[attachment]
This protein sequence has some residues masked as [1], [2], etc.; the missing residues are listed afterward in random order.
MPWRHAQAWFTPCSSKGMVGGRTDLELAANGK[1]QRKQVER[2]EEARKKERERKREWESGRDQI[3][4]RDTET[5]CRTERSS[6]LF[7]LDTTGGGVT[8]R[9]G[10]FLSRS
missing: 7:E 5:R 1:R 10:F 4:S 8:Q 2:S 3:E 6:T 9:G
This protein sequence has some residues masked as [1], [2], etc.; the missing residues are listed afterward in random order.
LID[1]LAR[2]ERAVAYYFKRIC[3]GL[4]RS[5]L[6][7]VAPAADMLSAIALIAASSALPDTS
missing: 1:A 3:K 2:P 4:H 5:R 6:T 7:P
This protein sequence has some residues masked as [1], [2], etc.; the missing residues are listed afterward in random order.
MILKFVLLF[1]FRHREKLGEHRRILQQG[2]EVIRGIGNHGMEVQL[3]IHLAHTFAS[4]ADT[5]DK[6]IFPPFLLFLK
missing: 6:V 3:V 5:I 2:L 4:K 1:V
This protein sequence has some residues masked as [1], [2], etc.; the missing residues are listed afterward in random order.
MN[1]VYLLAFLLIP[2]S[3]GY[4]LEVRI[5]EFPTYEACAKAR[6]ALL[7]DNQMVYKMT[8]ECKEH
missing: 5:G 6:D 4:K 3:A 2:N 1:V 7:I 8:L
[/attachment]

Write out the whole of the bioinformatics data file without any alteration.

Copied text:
This protein sequence has some residues masked as [1], [2], etc.; the missing residues are listed afterward in random order.
MPWRHAQAWFTPCSSKGMVGGRTDLELAANGK[1]QRKQVER[2]EEARKKERERKREWESGRDQI[3][4]RDTET[5]CRTERSS[6]LF[7]LDTTGGGVT[8]R[9]G[10]FLSRS
missing: 7:E 5:R 1:R 10:F 4:S 8:Q 2:S 3:E 6:T 9:G
This protein sequence has some residues masked as [1], [2], etc.; the missing residues are listed afterward in random order.
LID[1]LAR[2]ERAVAYYFKRIC[3]GL[4]RS[5]L[6][7]VAPAADMLSAIALIAASSALPDTS
missing: 1:A 3:K 2:P 4:H 5:R 6:T 7:P
This protein sequence has some residues masked as [1], [2], etc.; the missing residues are listed afterward in random order.
MILKFVLLF[1]FRHREKLGEHRRILQQG[2]EVIRGIGNHGMEVQL[3]IHLAHTFAS[4]ADT[5]DK[6]IFPPFLLFLK
missing: 6:V 3:V 5:I 2:L 4:K 1:V
This protein sequence has some residues masked as [1], [2], etc.; the missing residues are listed afterward in random order.
MN[1]VYLLAFLLIP[2]S[3]GY[4]LEVRI[5]EFPTYEACAKAR[6]ALL[7]DNQMVYKMT[8]ECKEH
missing: 5:G 6:D 4:K 3:A 2:N 1:V 7:I 8:L